The case of Charles McCarthy, of New Rochelle, the chauffeur who drove the big tank motor truck of the Texas company, Thursday morning, when it collided with and pushed a Pelham Manor trolley car off the track on Pelhamdale avenue near Bolton avenue, came up yesterday morning before Justice of the Peace Ralph Rogers in the local court and was promptly adjourned until next Wednesday evening at 8 o'clock.  The two men who rode with McCarthy at the time of the accident Morris Johnson of New Rochelle, agent for the Texas company and Bert Nelson, the bookkeeper for the concern, are at the New Rochelle hospital where they were taken following the accident.  Their condition is reported as much improved and as no internal injuries of consequence have developed their condition is not serious.  The injuries are lacerations of the heads and each have a broken arm.  They will be able to leave the hospital in a few days.  None of the passengers who were in the trolley car have as yet reported injuries."

Source:  Pelham Manor -- Accident Case Adjourned, The Daily Argus [Mount Vernon, NY], Feb. 15, 1918, p. 9, col. 5.

"North Pelham. . . . 

The Pelham Manor trolley car had just left the Pelham station and was headed for the Manor at 7:15 o'clock last evening, when in front of Jeker's garage, there was a crash and a shower of falling glass.  The car stopped in front of the Pelham police headquarters and the motorman jumped off and asked who threw the stone through the window.  All rushed to the spot where two autos filled with people stood and asked the question there.  The autoists leaned forward and said:  'Do you see that man and woman who got on the car after it stopped?  Well, that man ran alongside the car and was tapping on the window.  The motorman did not hear or see him, so he said he would stop him and threw a stone through the glass, remarking at the time that he would pay for the window.'  There wass a stretching of necks to see who the man was, a chorus of 'Oh's' and the motorman remarked 'It's all right, never mind,' and the car was off."

Source:  North Pelham, The Daily Argus [Mount Vernon, NY], Dec. 6, 1920, p. 7, col. 5.

"Pelham Manor. . . .

The brakes on the Pelham Manor trolley car failed to work just as it was approaching the end of the line at the shore road, and ran across the shore road to the approach to the New York Athletic club.  Officer Murphy, who was on duty there at the time, saw the danger and held up autos approaching.  The car missed one auto by six feet.  Mr. and Mrs. Moran of 20 St. Joseph street, New Rochelle, were on the car and slightly shaken up. . . ."

Source:  Pelham Manor, The Daily Argus [Mount Vernon, NY], Jun. 18, 1921, p. 10, col. 4.  

"Woman Badly Cut When Auto Strikes Trolley
Is Thrown Through Windshield By Impact.  Eight Stitches Taken In Chin At Hospital

Thrown through the windshield of a Ford touring car, when it collided with the Pelham Manor trolley car.  Sunday afternoon, Miss Camelia Strolle, of No. 34 Fourth Avenue, Mount Vernon, received a deep gash in her chin, in which eight stitches had to be taken, by a surgenon at New Rochelle Hospital.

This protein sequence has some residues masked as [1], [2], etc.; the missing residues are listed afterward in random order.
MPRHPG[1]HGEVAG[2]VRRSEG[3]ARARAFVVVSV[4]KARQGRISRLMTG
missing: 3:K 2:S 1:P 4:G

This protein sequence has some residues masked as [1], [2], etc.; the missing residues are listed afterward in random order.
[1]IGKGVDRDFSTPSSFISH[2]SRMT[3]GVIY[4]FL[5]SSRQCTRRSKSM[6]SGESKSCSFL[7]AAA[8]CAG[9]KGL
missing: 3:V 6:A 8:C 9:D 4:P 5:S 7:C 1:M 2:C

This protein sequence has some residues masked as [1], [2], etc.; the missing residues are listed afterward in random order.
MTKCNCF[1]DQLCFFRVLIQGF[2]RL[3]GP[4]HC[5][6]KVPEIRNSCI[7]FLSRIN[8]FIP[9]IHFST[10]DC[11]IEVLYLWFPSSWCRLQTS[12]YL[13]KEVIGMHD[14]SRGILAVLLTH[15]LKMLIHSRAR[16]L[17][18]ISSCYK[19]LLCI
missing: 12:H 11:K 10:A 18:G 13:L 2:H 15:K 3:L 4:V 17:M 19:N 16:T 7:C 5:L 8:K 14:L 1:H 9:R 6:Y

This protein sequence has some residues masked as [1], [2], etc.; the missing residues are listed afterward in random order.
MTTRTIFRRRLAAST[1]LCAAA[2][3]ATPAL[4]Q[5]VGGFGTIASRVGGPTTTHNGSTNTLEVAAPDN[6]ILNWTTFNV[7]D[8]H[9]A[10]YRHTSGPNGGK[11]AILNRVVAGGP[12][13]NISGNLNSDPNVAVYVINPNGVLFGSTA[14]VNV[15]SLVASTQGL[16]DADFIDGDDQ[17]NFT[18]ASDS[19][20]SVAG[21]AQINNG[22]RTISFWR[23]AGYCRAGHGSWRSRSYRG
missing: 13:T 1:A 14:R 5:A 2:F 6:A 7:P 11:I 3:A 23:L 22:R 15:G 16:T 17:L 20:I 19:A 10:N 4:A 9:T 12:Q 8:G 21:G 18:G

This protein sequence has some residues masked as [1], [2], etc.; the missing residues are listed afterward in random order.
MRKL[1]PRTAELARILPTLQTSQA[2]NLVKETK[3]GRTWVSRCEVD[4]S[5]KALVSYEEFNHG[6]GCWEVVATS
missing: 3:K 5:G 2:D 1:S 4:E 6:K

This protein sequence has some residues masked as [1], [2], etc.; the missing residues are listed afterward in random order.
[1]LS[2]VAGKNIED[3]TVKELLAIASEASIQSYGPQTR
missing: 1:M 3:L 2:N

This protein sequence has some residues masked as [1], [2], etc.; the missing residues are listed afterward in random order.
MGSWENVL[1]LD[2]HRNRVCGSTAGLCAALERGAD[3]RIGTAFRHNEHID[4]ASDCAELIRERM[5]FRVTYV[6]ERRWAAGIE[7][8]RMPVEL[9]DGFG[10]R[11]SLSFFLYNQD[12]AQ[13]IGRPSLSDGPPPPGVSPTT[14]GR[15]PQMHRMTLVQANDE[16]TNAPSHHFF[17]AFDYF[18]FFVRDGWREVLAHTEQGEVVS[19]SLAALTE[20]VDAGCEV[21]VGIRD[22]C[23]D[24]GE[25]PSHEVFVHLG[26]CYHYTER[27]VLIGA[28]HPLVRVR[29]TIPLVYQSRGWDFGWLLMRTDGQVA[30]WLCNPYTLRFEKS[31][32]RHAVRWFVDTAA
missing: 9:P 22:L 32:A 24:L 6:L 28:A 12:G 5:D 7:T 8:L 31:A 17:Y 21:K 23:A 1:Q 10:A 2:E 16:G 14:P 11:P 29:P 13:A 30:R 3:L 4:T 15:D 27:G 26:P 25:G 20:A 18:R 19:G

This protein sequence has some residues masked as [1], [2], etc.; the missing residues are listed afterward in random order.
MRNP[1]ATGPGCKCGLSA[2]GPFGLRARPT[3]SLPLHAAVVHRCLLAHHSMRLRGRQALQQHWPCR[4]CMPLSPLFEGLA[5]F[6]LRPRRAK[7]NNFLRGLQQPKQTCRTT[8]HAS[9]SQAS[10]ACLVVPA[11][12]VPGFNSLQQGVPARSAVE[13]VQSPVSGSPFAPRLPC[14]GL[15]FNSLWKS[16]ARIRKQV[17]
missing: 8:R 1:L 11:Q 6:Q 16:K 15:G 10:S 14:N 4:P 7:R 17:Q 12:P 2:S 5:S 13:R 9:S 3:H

Miss Strolle was riding in the touring car which was operated by Paul Deglinno, of No. 10 South Sixth Avenue, Mount Vernon.  The couple in the automobile were going south on Pelhamdale Avenue, behind the trolley car, which was operated by Edward Galzier, Deglinno tried to pass the trolley car, but misjudged the clearance and crashed into it.

The force of the impact threw Miss Strolle forward, and her head struck the windshield, breaking it, and as her head passed through the broken pane of glass the jagged edge cut a deep gash in her chin.

Officer Philip Atkinson, of the Pelham Manor police department, witnessed the accident, and with Deglinno, drove the injured woman to New Rochelle Hospital.  There she received treatement and was removed to her home later.  There was no one else injured in the accident.  There was no damage done to the automobile than the broken windshield."

Source:  Woman Badly Cut When Auto Strikes Trolley -- Is Thrown Through Windshield By Impact.  Eight Stitches Taken In Chin At Hospital, The Pelham Sun, Jul. 28, 1922, Vol. 13, No. 22, p. 1, col. 5.

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Below is a bibliography including links to a few of my many previous postings dealing with the topics of the "Toonerville Trolley," horse-drawn railroad cars, electric trolleys and other trolley-related information pertinent to Pelham, New York.

Bell, Blake A., Pelham and the Toonerville Trolley, 82(4) The Westchester Historian, pp. 96-111 (Fall 2006).

Bell, Blake A., Pelham and the Toonerville Trolley, The Pelham Weekly, Vol. XIII, No. 11, Mar. 12, 2004, p. 10, col. 1.

Thu., Feb. 22, 2018:  More on the 1916 Trolley Strike That Brought Violence to Pelham.

Fri., Jan. 06, 2017:  Has One of the Most Enduring Pelham History Mysteries Been Solved? The Mystery of Charles A. Voight!

Thu., Sep. 15, 2016:  Pelham Manor Residents Complained of Awful Service on the Toonerville Trolley Line as Early as 1899.

Fri., May 27, 2016:  Was Max "Maxie" Martin the Man Who Was the Skipper on the Pelham Manor Trolley the Day Fontaine Fox Rode the Line and Was Inspired?